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The Region I U.S. Environmental Protection Agency (EPA) has requested that the Agency for Toxic Substances and Disease Registry (ATSDR) provide health consultations assessing properties associated with the General Electric (G.E.)site in Pittsfield, Massachusetts [1]. ATSDR personnel, accompanied by a representative from EPA and the Massachusetts Department of Public Health (MDPH), conducted a site visit on March 13, 1998. The evaluation of sites will include information contained in the data packages along with the information acquired during the site visit. This health consultation will only address polychlorinated biphenyl (PCB) contamination at lots K10-6-11,-12 in Pittsfield, Massachusetts.

Lots K10-6-11, -12 are residential properties that may have either received PCB contaminated fill material from the G.E. facility, or may have become contaminated through migration by one of several possible transport mechanisms. EPA provided ATSDR with surface soil (0-to-6-inches) and subsurface soil (various depths) sampling data. Samples were analyzed for PCBs.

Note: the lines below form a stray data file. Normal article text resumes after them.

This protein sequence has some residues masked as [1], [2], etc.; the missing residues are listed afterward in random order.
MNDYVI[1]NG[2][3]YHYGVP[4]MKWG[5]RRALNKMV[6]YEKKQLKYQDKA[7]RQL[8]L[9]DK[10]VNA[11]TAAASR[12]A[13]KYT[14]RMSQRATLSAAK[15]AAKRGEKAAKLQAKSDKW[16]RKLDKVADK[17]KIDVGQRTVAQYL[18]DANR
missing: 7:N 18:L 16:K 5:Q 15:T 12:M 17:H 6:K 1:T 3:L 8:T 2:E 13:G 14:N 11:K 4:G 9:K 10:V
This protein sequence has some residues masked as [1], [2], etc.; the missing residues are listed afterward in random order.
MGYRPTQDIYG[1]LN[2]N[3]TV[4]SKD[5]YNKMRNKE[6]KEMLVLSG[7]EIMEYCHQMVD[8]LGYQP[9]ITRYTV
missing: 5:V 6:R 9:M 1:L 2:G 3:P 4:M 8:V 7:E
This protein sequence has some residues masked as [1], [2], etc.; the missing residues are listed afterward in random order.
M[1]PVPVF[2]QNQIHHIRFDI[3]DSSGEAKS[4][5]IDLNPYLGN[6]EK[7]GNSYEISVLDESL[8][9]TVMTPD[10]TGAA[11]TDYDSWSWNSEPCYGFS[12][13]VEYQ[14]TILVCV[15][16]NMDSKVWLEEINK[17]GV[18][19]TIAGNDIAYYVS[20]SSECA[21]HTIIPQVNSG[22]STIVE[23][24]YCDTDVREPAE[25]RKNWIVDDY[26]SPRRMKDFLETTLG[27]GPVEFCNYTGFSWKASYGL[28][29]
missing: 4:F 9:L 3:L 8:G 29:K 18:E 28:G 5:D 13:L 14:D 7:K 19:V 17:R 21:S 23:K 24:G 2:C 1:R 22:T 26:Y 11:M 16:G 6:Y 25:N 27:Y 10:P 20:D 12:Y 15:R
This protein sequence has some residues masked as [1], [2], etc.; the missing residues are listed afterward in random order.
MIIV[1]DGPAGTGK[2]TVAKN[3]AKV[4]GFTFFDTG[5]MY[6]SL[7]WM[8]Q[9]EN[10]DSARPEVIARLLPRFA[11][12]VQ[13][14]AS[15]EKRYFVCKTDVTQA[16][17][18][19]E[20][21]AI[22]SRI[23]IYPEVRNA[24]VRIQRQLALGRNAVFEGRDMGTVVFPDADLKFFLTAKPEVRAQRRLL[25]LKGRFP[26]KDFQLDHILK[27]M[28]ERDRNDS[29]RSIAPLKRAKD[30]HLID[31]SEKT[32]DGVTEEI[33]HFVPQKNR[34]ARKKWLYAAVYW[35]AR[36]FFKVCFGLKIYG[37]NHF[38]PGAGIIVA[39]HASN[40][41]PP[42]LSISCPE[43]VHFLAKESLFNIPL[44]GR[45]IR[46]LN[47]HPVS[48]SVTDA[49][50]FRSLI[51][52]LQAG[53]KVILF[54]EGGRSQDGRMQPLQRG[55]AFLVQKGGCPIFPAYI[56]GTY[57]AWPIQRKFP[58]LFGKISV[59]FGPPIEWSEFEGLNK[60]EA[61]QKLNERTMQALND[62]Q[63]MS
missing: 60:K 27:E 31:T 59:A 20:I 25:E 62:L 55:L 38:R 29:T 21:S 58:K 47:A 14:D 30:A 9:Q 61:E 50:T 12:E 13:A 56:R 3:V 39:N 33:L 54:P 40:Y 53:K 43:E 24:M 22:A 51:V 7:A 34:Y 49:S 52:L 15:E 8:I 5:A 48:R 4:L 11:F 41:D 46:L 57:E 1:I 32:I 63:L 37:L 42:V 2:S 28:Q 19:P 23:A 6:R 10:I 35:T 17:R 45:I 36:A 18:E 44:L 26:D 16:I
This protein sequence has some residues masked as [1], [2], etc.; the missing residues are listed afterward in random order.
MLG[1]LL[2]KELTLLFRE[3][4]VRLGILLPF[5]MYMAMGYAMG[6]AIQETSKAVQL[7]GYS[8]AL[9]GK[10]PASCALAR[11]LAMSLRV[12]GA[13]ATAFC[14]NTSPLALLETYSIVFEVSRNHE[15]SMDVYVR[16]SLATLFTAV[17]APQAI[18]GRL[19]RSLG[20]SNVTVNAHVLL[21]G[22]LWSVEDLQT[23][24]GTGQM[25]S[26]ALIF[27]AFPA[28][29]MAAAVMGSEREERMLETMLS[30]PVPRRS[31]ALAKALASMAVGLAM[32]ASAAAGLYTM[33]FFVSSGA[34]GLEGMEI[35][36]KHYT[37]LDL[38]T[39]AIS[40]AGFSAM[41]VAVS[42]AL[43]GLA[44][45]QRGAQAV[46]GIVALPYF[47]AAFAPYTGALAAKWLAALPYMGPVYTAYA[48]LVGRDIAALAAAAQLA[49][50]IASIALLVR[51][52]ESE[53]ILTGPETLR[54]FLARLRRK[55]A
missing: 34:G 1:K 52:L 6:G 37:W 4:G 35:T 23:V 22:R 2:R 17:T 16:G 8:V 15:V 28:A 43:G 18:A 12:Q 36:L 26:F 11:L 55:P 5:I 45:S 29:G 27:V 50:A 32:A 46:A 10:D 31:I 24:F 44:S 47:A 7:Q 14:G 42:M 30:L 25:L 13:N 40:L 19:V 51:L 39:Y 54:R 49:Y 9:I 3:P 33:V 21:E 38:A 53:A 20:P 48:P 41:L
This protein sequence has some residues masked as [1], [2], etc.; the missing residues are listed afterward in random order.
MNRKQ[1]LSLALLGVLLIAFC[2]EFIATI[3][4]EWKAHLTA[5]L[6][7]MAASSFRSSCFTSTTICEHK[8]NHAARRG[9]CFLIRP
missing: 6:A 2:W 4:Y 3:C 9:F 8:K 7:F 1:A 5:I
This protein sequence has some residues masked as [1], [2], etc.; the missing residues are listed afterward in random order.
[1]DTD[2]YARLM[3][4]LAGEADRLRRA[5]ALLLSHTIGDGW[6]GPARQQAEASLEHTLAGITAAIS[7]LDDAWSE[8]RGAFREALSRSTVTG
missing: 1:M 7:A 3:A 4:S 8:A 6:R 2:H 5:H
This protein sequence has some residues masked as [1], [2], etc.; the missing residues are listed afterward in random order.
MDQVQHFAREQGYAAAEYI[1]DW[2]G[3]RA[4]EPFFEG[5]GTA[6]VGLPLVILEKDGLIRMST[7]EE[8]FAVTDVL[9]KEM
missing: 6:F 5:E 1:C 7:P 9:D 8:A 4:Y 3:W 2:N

Lot K10-6-11

Five surface soil samples exceeded 2 parts per million (ppm). The two highest surface soil concentrations were 9.8 ppm and 42 ppm at sample location SS-6 and SS-7, respectively. Subsurface PCB levels were also elevated (10-to-11 ppm) at sample locations SS-6 and SS-7. The rest of the subsurface sample locations showed PCB levels <3.39 ppm.

Lot K10-6-12

The subject property is an empty lot adjacent to lot K10-6-11. Three of the eight surface soil samples collected from the property exceeded 2 ppm (5.8, 9.0, and 31.0 ppm). PCB contamination extended down 6-to-12 inches at the same three locations where surface contamination was detected.


PCBs are a group of 209 synthetic organic chemicals that have varying levels of toxicity. In humans, long-term exposure to PCBs can effect the skin, liver, reproductive and endocrine systems [2]. While human evidence of PCB carcinogenicity is limited, animal studies provide sufficient evidence. EPA has characterized PCBs as "probable human carcinogens" [2].

Humans are exposed to PCBs through multiple pathways. In addition to the ingestion of soil, water, and inhalation of contaminated air, food serves as a major source of PCB exposure. The potential health threat from environmental PCBs is dependent on factors such as concentration in the media, completed exposure pathways, and frequency of exposure.


Long-term exposure to the surface soils on these two lots poses a public health hazard.


Remediate soil on lots K10-6-11 and K10-6-12 to a safe level.


Timothy Walker, MS
Environmental Health Specialist

Concurred: Richard Canady, PhD, DABT
Senior Toxicologist


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